Parquet Courts - Light Up Gold - Albums - Reviews - Soundblab

Parquet Courts - Light Up Gold

by Steve Reynolds Rating:8.5 Release Date:2013-01-15

New York City has had a profound effect on music as the decades have passed by, giving us such gems as The Velvet Underground, Television, Sonic Youth, The New York Dolls, right through to the modern day sounds of The Strokes and Yeah Yeah Yeahs. So when a new band tries to stake a claim, it's a driver for them to want to be as important and try as hard as humanly possible to be right up with their contemporaries and, in some cases, their idols. Enter Parquet Courts, who've put down a marker with their debut Light Up Gold.

Right from the opening bars of 'Master of My Craft', it's very easy to detect a bunch of guitar-chancer-slackers who aren't trying to write something idiosyncratic, rather taking a view that plagiarism isn't a negative by taking their favourite influences and tweaking them to draw a subtle advantage. Effectively, they have made an album that you shouldn't be afraid to dance to. Yes, there are some who've said they sound like The Strokes but take away the first two songs and you couldn't be further from that accusation. While Is This It? had pop nous beneath the rattle, Light Up Gold has grit, an undercurrent feeling of wanting to win and determination, in spades.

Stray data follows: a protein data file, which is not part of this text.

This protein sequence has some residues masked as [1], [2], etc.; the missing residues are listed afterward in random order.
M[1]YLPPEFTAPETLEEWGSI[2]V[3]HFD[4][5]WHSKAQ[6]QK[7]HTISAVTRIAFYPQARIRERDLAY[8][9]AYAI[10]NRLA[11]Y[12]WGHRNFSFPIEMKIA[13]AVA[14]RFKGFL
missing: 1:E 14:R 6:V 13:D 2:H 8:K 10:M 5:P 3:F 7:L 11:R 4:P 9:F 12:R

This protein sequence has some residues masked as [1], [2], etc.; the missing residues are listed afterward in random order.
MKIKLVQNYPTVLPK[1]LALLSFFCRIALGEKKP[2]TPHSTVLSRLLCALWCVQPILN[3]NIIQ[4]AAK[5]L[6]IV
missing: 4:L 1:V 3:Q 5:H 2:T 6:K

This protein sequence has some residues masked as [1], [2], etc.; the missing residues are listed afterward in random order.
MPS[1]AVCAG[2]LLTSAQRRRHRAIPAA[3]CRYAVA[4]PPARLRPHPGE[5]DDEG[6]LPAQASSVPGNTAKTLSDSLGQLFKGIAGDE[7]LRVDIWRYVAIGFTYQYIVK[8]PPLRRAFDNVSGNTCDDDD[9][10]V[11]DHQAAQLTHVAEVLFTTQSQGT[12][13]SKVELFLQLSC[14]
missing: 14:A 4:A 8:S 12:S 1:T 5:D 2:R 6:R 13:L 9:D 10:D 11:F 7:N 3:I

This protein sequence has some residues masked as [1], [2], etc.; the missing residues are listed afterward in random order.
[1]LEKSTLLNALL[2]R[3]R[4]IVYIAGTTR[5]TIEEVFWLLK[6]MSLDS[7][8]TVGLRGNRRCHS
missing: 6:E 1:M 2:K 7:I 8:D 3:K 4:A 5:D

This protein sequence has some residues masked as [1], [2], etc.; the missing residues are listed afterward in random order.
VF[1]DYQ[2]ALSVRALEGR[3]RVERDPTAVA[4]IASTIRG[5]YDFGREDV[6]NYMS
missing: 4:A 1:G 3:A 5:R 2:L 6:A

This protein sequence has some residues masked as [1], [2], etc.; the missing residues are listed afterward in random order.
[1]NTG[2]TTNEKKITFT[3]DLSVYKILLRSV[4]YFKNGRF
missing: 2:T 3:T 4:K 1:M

The album boasts songs here which weigh in at over three minutes, but it also has urgent, slack-jawed guitar-jerks such as 'Careers in Combat', which lasts a paltry 60 seconds. It's still a vibrant piece of music and would sit perfectly on Pavement's Slanted and Enchanted. 'Light Up Gold II' is resplendent with school-yard chants and hooky, driving bass overseen by a screeching lead guitar. The music is very direct throughout but they almost do sensitive on 'North Dakota', on which Andrew Savage's laconic drawl is effortlessly beguiling.

'Stoned and Starving' is the centrepiece of Light Up Gold and the album's standout track. It glides effortlessly, soaring through your ear canals and piercing your drums at just the right level of intent. The guitar soloing, ubiquitous throughout, isn't overstated but pitched at just the right level for five-plus minutes, it's catchy and would probably be worthy of a single release if it wasn't for its length.

Towards the tail-end of the album, there are a couple of musically darker pieces, laced with vitriol. Check out the Lee Ronaldo-sounding catcalls over a wail of discordant guitar on 'Caster of Worthless Spells', or the crowd-baiting yelp of 'PT Spell'. It's all leading to a false sense of security, however, as the light punches past the shade on 'Tears of Plenty', with Savage endorsing his own influences: "Slacker conference at the buffet table/ double dip in the goose fat table". Yes, the lyrics make no sense at all, but who the fuck cares when they have wrapped it all up with an album full of adverse horizontal guitar-jerks and a rampant rhythm-section of spunk and enthusiasm?

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